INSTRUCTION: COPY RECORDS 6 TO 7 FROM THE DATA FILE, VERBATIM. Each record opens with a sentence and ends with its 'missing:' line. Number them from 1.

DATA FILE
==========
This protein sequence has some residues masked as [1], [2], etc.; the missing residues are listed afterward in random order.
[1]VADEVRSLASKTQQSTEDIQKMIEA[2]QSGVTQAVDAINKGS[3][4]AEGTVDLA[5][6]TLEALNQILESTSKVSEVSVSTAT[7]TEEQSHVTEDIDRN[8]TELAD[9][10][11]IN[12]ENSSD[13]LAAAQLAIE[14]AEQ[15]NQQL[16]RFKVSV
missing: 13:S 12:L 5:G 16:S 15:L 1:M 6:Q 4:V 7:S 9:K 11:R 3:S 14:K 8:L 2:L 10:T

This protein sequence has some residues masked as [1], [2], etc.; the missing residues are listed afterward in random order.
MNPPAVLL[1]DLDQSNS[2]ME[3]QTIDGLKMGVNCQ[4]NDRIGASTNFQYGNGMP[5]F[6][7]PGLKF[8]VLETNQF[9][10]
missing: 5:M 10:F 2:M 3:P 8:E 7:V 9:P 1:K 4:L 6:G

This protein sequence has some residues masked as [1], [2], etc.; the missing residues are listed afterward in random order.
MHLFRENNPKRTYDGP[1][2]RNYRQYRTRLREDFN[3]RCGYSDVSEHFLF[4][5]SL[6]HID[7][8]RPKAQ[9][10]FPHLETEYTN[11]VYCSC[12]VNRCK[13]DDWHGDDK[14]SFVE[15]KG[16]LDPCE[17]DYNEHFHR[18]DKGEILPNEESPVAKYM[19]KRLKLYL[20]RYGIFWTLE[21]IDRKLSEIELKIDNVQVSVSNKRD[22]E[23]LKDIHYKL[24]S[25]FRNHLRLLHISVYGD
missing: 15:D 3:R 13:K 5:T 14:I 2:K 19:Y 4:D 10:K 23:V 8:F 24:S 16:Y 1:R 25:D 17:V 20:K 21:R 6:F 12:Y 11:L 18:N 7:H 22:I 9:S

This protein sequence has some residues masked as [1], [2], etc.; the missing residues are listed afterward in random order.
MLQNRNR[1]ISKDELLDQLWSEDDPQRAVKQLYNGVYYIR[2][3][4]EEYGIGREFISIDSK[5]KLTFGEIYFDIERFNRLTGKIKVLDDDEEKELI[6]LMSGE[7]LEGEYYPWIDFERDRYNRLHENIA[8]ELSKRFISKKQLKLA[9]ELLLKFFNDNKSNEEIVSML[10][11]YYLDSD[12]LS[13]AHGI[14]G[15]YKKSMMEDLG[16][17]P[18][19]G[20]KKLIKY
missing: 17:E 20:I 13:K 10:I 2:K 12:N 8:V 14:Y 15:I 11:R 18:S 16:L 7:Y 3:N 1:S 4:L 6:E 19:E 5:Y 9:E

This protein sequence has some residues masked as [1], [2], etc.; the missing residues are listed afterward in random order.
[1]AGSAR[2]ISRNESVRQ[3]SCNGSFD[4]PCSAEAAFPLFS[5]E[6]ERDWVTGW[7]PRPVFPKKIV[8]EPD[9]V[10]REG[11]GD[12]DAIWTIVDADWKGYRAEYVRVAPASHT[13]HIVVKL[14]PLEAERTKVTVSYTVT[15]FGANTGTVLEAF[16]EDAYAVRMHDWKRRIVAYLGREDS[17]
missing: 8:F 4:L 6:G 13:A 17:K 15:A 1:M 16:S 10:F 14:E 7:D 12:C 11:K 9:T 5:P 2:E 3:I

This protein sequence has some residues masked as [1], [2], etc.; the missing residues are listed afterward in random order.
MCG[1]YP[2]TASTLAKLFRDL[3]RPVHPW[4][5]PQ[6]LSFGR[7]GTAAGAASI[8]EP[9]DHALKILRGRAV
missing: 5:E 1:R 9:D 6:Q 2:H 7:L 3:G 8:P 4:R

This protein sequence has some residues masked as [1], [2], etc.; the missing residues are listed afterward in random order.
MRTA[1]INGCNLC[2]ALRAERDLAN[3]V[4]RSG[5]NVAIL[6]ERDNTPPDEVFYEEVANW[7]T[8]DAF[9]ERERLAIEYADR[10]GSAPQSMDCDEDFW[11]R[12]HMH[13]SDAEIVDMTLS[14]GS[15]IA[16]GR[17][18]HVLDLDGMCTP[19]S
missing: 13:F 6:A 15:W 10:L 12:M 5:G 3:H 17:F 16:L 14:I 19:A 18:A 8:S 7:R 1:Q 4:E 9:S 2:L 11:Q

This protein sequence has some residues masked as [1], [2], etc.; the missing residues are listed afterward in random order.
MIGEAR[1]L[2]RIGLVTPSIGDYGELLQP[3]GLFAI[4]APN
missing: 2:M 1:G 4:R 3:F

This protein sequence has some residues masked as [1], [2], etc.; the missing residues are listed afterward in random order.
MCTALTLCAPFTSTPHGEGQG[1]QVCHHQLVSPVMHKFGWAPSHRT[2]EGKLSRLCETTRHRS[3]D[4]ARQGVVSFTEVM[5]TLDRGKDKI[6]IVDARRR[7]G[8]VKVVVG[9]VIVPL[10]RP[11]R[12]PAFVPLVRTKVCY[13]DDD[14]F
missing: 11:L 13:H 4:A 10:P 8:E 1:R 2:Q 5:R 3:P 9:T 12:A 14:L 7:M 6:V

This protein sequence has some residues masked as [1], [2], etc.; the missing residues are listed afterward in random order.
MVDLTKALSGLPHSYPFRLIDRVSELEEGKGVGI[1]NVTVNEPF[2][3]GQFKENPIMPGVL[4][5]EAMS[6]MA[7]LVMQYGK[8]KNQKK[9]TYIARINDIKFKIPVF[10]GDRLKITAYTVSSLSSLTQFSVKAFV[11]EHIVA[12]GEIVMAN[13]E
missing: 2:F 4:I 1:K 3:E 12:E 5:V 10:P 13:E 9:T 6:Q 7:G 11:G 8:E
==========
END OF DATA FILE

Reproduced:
This protein sequence has some residues masked as [1], [2], etc.; the missing residues are listed afterward in random order.
MCG[1]YP[2]TASTLAKLFRDL[3]RPVHPW[4][5]PQ[6]LSFGR[7]GTAAGAASI[8]EP[9]DHALKILRGRAV
missing: 5:E 1:R 9:D 6:Q 2:H 7:L 3:G 8:P 4:R

This protein sequence has some residues masked as [1], [2], etc.; the missing residues are listed afterward in random order.
MRTA[1]INGCNLC[2]ALRAERDLAN[3]V[4]RSG[5]NVAIL[6]ERDNTPPDEVFYEEVANW[7]T[8]DAF[9]ERERLAIEYADR[10]GSAPQSMDCDEDFW[11]R[12]HMH[13]SDAEIVDMTLS[14]GS[15]IA[16]GR[17][18]HVLDLDGMCTP[19]S
missing: 13:F 6:A 15:W 10:L 12:M 5:G 3:H 17:F 16:L 14:I 19:A 18:A 8:S 7:R 1:Q 4:E 9:S 2:L 11:Q